We are living through one of the biggest changes in human history, not just in Britain, globally too: we are living longer.
Much of the reporting of this global transformation is pessimistic and couched in negative terms. As advances in science and technology enable us to live longer, healthier lives, we are warned of a £30bn black hole in NHS finances by 2021 and unsustainable pensions. While the challenges are being loudly proclaimed, there is an eerie silence on what we are going to do about it. As the Lords Committee on Demographic Change chided, government is "wilfully" unprepared.
This month, by way of response, I have launched two reports which I hope provide some of the answers and the starting point for a bigger conversation. One is the product of a year's work chairing a working group for the Liberal Democrats on the ageing society, and the other a project with Demos and experts in the care field on a Commission on the Future of Residential Care. The overriding message from both is that we need to change the way we think about ageing and realise sooner rather than later that it isn't about what happens to other people. It's about what happens to us. Ageing is about our future selves and how we want society to adapt and embrace the profound changes that longer lives bring across the board.
So, put bluntly, we need a plan of action. My report for the party "Age Ready Britain" offers a range of proposals to make this a reality, but the priorities for me are clear. First, given the enormity of the task, Government need to be proactive, leading the way in changing our approach to ageing. For us to live longer healthier and happier lives, we all need to start doing the right things right now, whether it is to build our physical health, boost our mental and psychological resilience or manage our finances for the long term. So, as CentreForum recommended in my report with them earlier this Summer, the promotion of wellbeing needs to become a measurable goal of government to improve the lives of people at every age. But this alone won't be enough. To drive the agenda forward we need a Cabinet Committee on Wellbeing and Ageing, working with a Minister for Ageing to make sure that every part of Government and civil society is doing its bit to help prepare us to become an older society.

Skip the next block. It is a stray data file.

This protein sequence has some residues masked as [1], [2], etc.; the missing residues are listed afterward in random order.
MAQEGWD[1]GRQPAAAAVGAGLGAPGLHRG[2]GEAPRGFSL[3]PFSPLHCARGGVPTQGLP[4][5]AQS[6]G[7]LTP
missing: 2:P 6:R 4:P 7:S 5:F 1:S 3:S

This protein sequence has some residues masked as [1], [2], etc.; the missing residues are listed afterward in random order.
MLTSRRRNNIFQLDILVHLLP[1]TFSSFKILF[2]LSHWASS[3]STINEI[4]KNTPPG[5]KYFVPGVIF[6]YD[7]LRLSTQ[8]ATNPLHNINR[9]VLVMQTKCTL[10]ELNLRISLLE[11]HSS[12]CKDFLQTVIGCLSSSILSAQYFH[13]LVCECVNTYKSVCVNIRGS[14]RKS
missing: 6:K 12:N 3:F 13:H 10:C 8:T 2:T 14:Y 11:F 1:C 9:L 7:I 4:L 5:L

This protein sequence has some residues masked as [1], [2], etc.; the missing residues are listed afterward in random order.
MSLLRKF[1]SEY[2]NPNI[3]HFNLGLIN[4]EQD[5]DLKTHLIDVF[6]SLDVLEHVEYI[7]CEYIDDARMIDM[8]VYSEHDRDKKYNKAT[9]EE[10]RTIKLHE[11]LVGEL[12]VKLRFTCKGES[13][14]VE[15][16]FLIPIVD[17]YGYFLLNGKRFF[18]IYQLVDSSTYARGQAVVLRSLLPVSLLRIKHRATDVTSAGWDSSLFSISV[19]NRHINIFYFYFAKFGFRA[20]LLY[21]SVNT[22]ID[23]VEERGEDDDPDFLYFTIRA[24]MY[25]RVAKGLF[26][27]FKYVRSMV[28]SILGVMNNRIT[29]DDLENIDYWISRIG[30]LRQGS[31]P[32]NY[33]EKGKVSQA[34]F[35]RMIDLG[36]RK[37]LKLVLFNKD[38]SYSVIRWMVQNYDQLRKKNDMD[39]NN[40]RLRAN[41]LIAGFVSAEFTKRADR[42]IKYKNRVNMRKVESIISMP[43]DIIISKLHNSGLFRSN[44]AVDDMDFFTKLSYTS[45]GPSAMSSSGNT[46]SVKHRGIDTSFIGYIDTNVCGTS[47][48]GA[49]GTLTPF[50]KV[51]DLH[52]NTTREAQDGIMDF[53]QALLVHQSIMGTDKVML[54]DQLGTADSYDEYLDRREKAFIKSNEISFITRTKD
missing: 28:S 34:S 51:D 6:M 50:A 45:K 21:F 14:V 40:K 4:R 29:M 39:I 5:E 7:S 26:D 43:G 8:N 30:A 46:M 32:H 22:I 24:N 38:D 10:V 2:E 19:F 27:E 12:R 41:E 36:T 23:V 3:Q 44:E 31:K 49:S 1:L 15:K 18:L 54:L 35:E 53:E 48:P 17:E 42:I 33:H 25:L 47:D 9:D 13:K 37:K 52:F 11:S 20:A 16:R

Next, we need a new deal for the UK's 7 million unpaid carers, so I'm calling for employers to offer 5 days of paid "care leave" to put an end to the situation where hundreds of thousands of carers are forced to give up work because their employers can't offer the flexibility they need. Alongside this, Liberal Democrats have already announced our intention to introduce a "carers passport" to support carers to get a better deal from the NHS, and a carers bonus to financially recognise the immeasurable contribution carers make.
Then we need to make sure that we have homes that enhance our lives at every age. My work with Demos has set out the scale of the challenge - we will need more housing with care in the coming years, and we need to transform the image and the reality of residential care. We need to put in place incentives for care providers to build, and strengthen the rights of tenants. And to challenge the fear filled perceptions people have of residential care we need to introduce a quality standard for staff, with a licence to practice and a living wage that recognises their real value.
Having spent the last year looking at the challenges, I am optimistic about the future of ageing - for myself and for us all. The fact that we are living longer should be cause for celebration, and holds huge opportunities. But we can no longer afford to sleepwalk into this new world - we need a broad, open and honest discussion, and we need action. None of us are getting any younger.